Neo­cons aid­ing ’08 Repub­li­cans to tra­di­tion­al­ists’ dis­may

The Washington Times Weekly - - National - By Ralph Z. Hallow

Most Amer­i­cans dis­ap­prove of the Iraq war and of ex­port­ing democ­racy by force, yet neo­con­ser­va­tive pro­po­nents of those poli­cies ad­vise the lead­ing Repub­li­can pres­i­den­tial hope­fuls.

“There is an over­whelm­ing pres­ence of neo­con­ser­va­tives and ab­sence of tra­di­tional con­ser­va­tives that I don’t know what to make of,” said Richard V. Allen, for­mer Rea­gan White House na­tional se­cu­rity ad­viser.

Ad­vis­ers to Sen. John McCain of Ari­zona in­clude Robert Ka­gan, co­founder of the neo­con­ser­va­tive Project for the New Amer­i­can Cen­tury (PNAC), while for­mer New York Mayor Ru­dolph W. Gi­u­liani’s pol­icy team in­cludes Norman Pod­horetz, a founder of the neo­con­ser­va­tive move­ment, and for­mer Mas­sachusetts Gov. Mitt Rom­ney gets ad­vice from Dan Senor, who coun­seled L. Paul Bre­mer III, the Coali­tion Pro­vi­sional Author­ity ad­min­is­tra­tor in Iraq.

Crit­ics say neo­con­ser­vatism casts Amer­i­can for­eign pol­icy as a new and benev­o­lent form of im­pe­ri­al­ism and con­flicts with the tra­di­tional con­ser­va­tive, who prefers U.S. mil­i­tary power be re­served for de­fend­ing against di­rect threats to Amer­ica’s vi­tal in­ter­ests.

De­fense an­a­lyst Tom Donnelly says that by sur­round­ing them­selves with such ad­vis­ers, Repub­li­can can­di­dates sim­ply ap­peal to likely pri­mary vot­ers.

“The pub­lic in gen­eral op­poses the war, but Repub­li­can pri­mary vot­ers are gen­er­ally more sup­port­ive of the war,” says Mr. Donnelly, a res­i­dent fel­low at the Amer­i­can En­ter­prise In­sti­tute. Be­sides, he ar­gues, “an­ti­war vot­ers aren’t likely to vote for an an­ti­war Repub­li­can over an an­ti­war Demo­crat.”

Yet more than four years into the Iraq war, tra­di­tion­al­ists say, even many Repub­li­can vot­ers may be weary of the Bush ad­min­is­tra­tion’s in­ter­ven­tion­ist poli­cies.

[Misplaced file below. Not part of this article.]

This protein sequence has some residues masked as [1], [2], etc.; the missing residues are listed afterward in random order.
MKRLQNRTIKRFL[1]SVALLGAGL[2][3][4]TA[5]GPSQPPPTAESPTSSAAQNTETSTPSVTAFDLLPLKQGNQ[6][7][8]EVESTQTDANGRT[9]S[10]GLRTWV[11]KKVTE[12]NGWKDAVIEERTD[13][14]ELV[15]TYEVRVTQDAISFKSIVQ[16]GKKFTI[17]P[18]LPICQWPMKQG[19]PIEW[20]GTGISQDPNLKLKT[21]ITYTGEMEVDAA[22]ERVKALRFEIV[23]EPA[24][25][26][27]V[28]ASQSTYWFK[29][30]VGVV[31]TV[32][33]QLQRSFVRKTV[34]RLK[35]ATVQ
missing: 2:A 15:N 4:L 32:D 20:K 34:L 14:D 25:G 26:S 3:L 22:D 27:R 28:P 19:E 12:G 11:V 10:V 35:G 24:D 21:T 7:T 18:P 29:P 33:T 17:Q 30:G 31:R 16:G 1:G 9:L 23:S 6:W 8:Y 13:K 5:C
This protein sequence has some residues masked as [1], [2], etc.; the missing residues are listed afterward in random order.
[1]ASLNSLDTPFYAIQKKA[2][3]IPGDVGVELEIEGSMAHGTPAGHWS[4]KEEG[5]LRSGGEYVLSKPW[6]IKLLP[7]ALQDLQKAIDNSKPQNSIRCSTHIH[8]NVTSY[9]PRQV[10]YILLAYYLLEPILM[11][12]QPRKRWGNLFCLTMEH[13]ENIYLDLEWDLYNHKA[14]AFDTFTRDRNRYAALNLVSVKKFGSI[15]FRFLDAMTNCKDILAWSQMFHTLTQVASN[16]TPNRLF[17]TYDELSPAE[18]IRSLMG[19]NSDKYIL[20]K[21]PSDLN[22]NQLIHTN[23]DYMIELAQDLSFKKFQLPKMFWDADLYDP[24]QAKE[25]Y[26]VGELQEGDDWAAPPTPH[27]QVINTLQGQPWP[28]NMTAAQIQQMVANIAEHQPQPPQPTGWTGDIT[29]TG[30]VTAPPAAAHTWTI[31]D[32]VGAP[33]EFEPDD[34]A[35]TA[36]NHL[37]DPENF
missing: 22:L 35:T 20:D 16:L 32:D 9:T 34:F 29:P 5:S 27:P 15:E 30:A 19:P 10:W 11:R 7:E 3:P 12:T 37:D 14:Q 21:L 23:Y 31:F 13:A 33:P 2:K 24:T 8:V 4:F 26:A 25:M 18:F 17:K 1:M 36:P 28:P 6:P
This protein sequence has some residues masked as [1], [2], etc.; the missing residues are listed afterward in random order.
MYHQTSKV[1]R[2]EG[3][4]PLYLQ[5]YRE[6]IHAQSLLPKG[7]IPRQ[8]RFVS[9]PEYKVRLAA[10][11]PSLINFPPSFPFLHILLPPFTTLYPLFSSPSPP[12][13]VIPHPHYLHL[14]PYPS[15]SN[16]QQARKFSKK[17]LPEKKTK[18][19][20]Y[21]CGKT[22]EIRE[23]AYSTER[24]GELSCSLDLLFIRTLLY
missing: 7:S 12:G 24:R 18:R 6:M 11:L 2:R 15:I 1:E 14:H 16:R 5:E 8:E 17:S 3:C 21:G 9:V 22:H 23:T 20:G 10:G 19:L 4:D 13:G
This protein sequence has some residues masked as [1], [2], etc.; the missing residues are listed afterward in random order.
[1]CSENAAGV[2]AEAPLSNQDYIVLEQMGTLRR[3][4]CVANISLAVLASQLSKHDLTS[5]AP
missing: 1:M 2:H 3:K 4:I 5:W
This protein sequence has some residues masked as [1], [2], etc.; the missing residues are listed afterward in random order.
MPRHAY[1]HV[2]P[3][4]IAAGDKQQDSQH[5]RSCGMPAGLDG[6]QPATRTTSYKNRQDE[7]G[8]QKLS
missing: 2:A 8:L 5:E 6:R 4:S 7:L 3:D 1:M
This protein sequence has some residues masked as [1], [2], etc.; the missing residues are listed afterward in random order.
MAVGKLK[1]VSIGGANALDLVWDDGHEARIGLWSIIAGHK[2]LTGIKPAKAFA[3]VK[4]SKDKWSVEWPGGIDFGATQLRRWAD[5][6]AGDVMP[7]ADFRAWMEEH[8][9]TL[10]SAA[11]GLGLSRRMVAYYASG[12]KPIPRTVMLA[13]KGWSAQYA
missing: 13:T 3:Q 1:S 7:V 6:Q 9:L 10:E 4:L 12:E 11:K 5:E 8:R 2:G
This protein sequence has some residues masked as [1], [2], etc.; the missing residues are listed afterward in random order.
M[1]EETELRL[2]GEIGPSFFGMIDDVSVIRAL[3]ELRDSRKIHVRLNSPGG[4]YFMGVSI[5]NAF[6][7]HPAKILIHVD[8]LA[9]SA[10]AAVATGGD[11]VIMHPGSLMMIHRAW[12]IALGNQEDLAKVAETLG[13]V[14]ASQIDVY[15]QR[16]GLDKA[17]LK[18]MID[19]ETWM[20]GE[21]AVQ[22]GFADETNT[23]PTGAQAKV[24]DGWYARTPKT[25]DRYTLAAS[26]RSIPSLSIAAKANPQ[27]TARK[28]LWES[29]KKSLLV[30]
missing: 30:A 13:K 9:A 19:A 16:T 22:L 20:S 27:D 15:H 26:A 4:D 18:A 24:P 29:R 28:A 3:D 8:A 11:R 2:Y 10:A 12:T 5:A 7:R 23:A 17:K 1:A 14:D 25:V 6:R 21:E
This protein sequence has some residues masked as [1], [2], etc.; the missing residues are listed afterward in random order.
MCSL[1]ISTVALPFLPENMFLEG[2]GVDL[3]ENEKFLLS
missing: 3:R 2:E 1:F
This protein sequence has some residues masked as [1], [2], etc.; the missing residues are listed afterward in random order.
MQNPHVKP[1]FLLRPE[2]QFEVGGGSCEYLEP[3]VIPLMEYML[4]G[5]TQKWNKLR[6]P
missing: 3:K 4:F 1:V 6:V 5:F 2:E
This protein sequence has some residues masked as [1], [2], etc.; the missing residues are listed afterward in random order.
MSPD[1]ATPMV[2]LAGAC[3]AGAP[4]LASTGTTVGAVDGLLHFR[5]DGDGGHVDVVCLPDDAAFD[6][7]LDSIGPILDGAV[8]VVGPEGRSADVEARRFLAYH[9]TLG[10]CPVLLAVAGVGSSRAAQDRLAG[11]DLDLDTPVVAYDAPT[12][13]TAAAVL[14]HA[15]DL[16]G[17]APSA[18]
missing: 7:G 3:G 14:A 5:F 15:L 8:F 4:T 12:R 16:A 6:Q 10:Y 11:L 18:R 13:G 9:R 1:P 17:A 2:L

“Be­cause Repub­li­cans are sup­port­ive of the pres­i­dent and the war, that doesn’t nec­es­sar­ily mean they are sup­port­ive of a pol­icy that em­braces con­tin­u­ing the war and con­tin­u­ing na­tion-build­ing,” said Philip Gi­raldi, the for­mer CIA coun­ter­in­tel­li­gence of­fi­cial who is the Francis Wals­ing­ham Fel­low for the Amer­i­can Con­ser­va­tive De­fense Al­liance. “It’s a mis­read­ing of the Repub­li­can elec­torate.”

Fa­mous as “Amer­ica’s mayor” for ral­ly­ing New York­ers af­ter the Septem­ber 11, 2001, ter­ror­ist at­tacks, Mr. Gi­u­liani’s se­lec­tion of for­eign­pol­icy ad­vis­ers prompted the For­ward, an in­flu­en­tial Jewish pub­li­ca­tion, to run a story last month head­lined: “Gi­u­liani Stacks Cam­paign Staff With a Who’s Who Of Mideast Hawks.” Among those is Mr. Pod­horetz, who in May wrote a Wall Street Jour­nal col­umn urg­ing a U.S. at­tack on Iran as “the only ac­tion that can stop Iran from fol­low­ing through on its evil in­ten­tions both to­ward us and to­ward Is­rael.”

Mr. McCain’s cam­paign is also well-stocked with hawks like Mr. Ka­gan, who once de­clared: “Mil­i­tary strength alone will not avail if we do not use it ac­tively to main­tain a world or­der which both sup­ports and rests upon Amer­i­can hege­mony.”

Among Mr. McCain’s many other for­eign-pol­icy ad­vis­ers are for­mer Clin­ton CIA Di­rec­tor R. James Woolsey Jr., who pre­dicted Iraq’s Shi’ite Mus­lims would flock to sup­port the U.S. in the event of war, and Randy Sche­une­mann, who served on the board of PNAC and is a for­mer ad­viser to Mis­sis­sippi Sen. Trent Lott and to for­mer Kansas Sen. Bob Dole’s 1996 Repub­li­can pres­i­den­tial cam­paign.

Mr. Sche­une­mann says the McCain team “re­flects the con­tacts he has nur­tured through his years of na­tional se­cu­rity ex­pe­ri­ence” and “re­flect the broad spec­trum of Repub­li­can for­eign pol­icy from real­ists like Henry Kissinger and Alexan­der Haig to some of the most prom­i­nent neo­con­ser­va­tives like Woolsey, Ka­gan and [colum­nist] Max Boot.”

Mr. Rom­ney’s for­eign pol­icy is still “evolv­ing,” said for­mer Min­nesota Rep. Vin We­ber, a Rom­ney ad­viser. In ad­di­tion to Mr. Senor, the Rom­ney for­eign-pol­icy team in­cludes J. Cofer Black, a for­mer State De­part­ment coun­tert­er­ror­ism co­or­di­na­tor who is vice chair­man of the Black­wa­ter USA private se­cu­rity firm.

“I would not de­scribe it as neo­con or anti-neo­con,” said Mr. We­ber, say­ing that Mr. Rom­ney views “in­creases in the size of, and spend­ing for, the mil­i­tary and the global war on ter­ror as his No. 1 pri­or­ity.”

Se­nior for­eign-pol­icy ad­viser for for­mer Ten­nessee Sen. Fred Thompson’s pres­i­den­tial cam­paign is Mark Esper, for­mer ex­ec­u­tive vice pres­i­dent of the Aero­space In­dus­tries of Amer­ica and a for­mer deputy as­sis­tant sec­re­tary of de­fense in the Bush ad­min­is­tra­tion. Mr. Thompson’s ad­vis­ers also in­clude for­mer State De­part­ment of­fi­cial El­iz­a­beth Cheney,

Newspapers in English

Newspapers from USA

© PressReader. All rights reserved.